Their stand is not contingent on what God will do. They are committed to the Lord and not just what He will do for them - ready to obey the Lord whatever the cost!

8. The King in his fury ordered what excessive steps to be taken in their immediate execution? What were the consequences for his guards?

The Christian can expect the fury of the world to increase to excessive dimensions when it is resisted by and stood up to. The Lord teaches us to expect persecution and not to be dismayed or surprized at the violent reactions that Christ provokes from the unbelieving world. The King's impetuous orders only enhanced what God did. "How easily God can turn man's best efforts against Him into efforts that really work for Him." Leon Wood, Daniel (Zondervan: Bible Study Commentary Series, 1975) , p. 52.

9. What happened to the three? Who was the fourth person the King saw in the furnace?

10. What was the King's reaction? (Vss 24-26)

"Nebuchadnezer suddenly had to make the choice of allowing himself to become either humbled or offended by the truth as he faced it. In the end we know he allowed himself to be humbled. He ceased to resist the truth. He accepted the deadly wound it inflicted on his pride and self-confidence, and surrendered....He could have allowed himself to have been offended rather than humbled. He could have closed his mind, hardened his heart and confirmed himself in his proud resistence. The violence of his anger is proof of the intense and critical nature of the struggle he went through as he came to his decision." Wallace, p. 70

11. What evidence was lacking that they had been in the furnace after they had come out? (Vs 27)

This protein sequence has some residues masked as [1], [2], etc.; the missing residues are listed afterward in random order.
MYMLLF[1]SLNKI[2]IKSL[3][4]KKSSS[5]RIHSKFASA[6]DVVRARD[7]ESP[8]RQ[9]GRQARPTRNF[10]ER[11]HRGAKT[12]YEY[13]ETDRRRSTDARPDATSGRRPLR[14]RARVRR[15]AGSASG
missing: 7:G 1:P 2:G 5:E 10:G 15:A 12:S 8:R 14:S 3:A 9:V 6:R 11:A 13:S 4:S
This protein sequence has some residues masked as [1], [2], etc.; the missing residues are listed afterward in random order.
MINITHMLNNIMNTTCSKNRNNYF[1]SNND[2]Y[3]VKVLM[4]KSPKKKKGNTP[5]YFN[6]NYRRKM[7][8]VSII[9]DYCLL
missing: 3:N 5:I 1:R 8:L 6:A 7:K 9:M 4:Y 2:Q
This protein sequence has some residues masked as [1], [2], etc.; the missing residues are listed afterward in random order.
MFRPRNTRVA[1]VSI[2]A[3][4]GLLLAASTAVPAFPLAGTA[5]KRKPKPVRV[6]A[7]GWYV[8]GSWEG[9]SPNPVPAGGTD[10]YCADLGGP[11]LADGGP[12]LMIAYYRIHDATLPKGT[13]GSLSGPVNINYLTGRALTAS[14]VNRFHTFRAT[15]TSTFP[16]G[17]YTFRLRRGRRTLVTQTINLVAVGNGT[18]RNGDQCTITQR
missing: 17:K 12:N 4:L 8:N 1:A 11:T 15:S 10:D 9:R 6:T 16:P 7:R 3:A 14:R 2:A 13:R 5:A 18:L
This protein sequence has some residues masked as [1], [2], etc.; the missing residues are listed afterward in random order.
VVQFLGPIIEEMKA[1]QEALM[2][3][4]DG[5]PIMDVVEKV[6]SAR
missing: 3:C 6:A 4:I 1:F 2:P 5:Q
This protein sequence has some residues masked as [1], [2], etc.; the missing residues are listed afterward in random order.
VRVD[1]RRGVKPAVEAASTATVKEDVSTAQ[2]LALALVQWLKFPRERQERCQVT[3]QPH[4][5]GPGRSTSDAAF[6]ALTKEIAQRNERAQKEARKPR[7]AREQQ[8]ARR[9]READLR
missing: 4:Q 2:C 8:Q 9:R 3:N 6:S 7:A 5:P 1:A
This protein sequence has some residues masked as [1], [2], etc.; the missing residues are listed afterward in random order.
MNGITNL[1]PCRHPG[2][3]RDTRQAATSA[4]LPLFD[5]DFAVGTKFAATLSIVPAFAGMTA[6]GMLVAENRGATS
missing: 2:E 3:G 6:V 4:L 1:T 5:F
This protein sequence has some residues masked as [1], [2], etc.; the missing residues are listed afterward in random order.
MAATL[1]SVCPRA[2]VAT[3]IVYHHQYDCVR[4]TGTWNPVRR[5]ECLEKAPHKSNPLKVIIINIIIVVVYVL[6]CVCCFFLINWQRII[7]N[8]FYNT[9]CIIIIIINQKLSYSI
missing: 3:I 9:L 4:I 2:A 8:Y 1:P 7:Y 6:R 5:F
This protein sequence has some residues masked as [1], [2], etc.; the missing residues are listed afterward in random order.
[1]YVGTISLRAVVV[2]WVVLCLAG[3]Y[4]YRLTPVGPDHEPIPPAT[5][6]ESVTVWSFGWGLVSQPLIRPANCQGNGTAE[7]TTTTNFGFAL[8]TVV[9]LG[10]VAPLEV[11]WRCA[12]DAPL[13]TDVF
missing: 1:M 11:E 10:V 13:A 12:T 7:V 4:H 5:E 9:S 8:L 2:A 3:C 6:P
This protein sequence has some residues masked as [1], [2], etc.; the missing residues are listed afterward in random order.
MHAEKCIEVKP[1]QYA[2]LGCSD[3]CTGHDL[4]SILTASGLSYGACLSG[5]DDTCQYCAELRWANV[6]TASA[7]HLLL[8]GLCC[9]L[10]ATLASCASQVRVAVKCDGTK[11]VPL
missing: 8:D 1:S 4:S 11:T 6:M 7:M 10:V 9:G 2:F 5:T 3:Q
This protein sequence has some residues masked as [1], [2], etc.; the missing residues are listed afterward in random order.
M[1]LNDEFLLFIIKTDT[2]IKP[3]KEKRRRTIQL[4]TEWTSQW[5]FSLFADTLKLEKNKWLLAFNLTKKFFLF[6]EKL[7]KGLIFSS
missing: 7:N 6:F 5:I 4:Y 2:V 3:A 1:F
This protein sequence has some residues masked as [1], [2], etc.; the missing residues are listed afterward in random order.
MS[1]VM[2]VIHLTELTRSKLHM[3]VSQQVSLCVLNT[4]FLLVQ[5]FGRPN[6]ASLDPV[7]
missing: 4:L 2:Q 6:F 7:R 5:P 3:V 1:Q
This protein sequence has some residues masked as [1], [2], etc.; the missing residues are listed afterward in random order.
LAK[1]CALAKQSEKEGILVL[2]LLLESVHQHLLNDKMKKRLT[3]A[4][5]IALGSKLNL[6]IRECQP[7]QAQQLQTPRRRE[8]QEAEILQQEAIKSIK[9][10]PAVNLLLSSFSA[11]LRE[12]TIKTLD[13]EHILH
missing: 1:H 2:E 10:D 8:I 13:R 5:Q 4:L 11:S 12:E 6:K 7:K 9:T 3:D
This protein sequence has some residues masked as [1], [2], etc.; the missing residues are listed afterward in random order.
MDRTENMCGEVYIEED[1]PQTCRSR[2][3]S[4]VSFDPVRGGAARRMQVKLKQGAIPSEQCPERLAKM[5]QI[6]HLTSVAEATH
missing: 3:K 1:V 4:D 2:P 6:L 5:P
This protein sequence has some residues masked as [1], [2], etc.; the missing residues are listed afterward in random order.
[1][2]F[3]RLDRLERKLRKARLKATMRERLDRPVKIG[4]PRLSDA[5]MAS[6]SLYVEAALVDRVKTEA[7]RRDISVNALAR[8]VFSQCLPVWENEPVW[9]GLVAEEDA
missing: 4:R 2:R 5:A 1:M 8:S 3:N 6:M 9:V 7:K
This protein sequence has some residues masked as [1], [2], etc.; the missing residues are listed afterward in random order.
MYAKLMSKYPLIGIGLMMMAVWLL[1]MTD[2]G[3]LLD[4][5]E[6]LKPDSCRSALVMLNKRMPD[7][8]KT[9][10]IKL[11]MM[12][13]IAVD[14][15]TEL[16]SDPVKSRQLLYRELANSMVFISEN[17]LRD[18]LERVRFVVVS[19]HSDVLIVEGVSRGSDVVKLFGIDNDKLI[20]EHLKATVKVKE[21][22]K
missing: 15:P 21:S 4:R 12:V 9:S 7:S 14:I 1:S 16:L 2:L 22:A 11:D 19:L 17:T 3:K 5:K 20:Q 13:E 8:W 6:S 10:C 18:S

Inspected by everyone present and not even a singed hair or the smell of smoke. What tales were carried to every corner of the land of Babylon. The King's edict was backed up by the eyewitness accounts of the officials. In a similar manner, Christ's resurrection and the proclaimation of the Gospel was backed up by the testimonies of many who witnessed those events.

12. What did Nebuchadnezer decree concerning their God? In what way was this decree still an insufficient declaration of faith in the Lord?

13. The stand they took was costly, but in standing firm what were their rewards?

This is the last we see of these three faithful young men! Daniel only gives us some of their experiences. There certainly were many more that God has not recorded, as they served Him faithfully in the province of Babylon.

© 1988 Barry McWilliams and Mission Church Fellowship,
Hypertext Version © 1996 Barry McWilliams
For Permission to reproduce and use these materials and other information
Contact Barry McWilliams at eldrbarry@eldrbarry.net
http://www.eldrbarry.net/vbs/2/kinglsn2.htm